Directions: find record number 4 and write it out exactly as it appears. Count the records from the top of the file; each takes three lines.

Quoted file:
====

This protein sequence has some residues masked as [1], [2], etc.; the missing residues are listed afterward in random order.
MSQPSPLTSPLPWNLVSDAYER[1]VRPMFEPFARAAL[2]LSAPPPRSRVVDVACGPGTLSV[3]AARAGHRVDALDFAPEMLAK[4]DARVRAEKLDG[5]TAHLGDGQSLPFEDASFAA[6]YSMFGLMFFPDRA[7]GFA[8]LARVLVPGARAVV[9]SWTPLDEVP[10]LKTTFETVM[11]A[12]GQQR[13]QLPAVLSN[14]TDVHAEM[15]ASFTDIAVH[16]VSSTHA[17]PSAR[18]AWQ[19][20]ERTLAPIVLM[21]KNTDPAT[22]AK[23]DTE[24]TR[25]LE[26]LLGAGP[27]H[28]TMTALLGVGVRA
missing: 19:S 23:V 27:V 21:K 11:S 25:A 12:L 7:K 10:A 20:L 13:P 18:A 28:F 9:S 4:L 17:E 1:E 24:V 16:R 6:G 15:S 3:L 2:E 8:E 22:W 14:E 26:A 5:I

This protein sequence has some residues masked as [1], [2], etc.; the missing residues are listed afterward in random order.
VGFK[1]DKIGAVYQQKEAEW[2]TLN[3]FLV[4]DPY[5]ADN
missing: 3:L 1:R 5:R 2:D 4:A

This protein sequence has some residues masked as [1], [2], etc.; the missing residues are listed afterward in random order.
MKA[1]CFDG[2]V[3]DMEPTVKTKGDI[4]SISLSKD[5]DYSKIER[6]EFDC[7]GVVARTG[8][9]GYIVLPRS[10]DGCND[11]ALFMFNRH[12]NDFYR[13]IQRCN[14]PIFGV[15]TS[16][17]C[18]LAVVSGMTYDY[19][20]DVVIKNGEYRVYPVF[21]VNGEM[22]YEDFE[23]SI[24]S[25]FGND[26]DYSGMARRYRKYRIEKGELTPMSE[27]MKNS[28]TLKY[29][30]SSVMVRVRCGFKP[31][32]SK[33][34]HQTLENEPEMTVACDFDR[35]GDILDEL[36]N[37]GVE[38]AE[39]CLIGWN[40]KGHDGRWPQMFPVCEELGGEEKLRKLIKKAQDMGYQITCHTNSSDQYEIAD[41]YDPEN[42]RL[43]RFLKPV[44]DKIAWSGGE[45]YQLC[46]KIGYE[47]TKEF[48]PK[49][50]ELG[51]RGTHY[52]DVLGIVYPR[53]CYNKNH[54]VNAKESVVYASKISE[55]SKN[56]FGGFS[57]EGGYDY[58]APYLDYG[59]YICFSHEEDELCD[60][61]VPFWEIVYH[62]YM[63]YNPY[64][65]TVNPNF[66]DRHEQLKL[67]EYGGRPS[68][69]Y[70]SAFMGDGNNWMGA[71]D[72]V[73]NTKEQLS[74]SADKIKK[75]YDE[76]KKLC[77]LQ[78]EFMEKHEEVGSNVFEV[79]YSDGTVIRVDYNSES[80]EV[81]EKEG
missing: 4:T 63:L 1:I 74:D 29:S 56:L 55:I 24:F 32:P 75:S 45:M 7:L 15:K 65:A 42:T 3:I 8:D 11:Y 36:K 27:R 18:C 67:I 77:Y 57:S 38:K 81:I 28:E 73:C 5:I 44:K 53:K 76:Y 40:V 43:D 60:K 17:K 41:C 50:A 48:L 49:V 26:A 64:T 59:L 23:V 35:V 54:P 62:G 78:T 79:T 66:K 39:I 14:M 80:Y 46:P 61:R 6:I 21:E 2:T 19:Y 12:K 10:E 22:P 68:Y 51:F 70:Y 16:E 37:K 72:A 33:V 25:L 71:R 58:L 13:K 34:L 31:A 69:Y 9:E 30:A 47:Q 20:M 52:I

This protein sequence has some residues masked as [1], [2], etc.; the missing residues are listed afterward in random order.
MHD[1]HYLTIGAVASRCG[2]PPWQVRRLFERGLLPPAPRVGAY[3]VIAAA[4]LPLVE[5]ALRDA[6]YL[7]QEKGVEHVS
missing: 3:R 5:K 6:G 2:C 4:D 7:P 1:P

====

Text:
This protein sequence has some residues masked as [1], [2], etc.; the missing residues are listed afterward in random order.
MHD[1]HYLTIGAVASRCG[2]PPWQVRRLFERGLLPPAPRVGAY[3]VIAAA[4]LPLVE[5]ALRDA[6]YL[7]QEKGVEHVS
missing: 3:R 5:K 6:G 2:C 4:D 7:P 1:P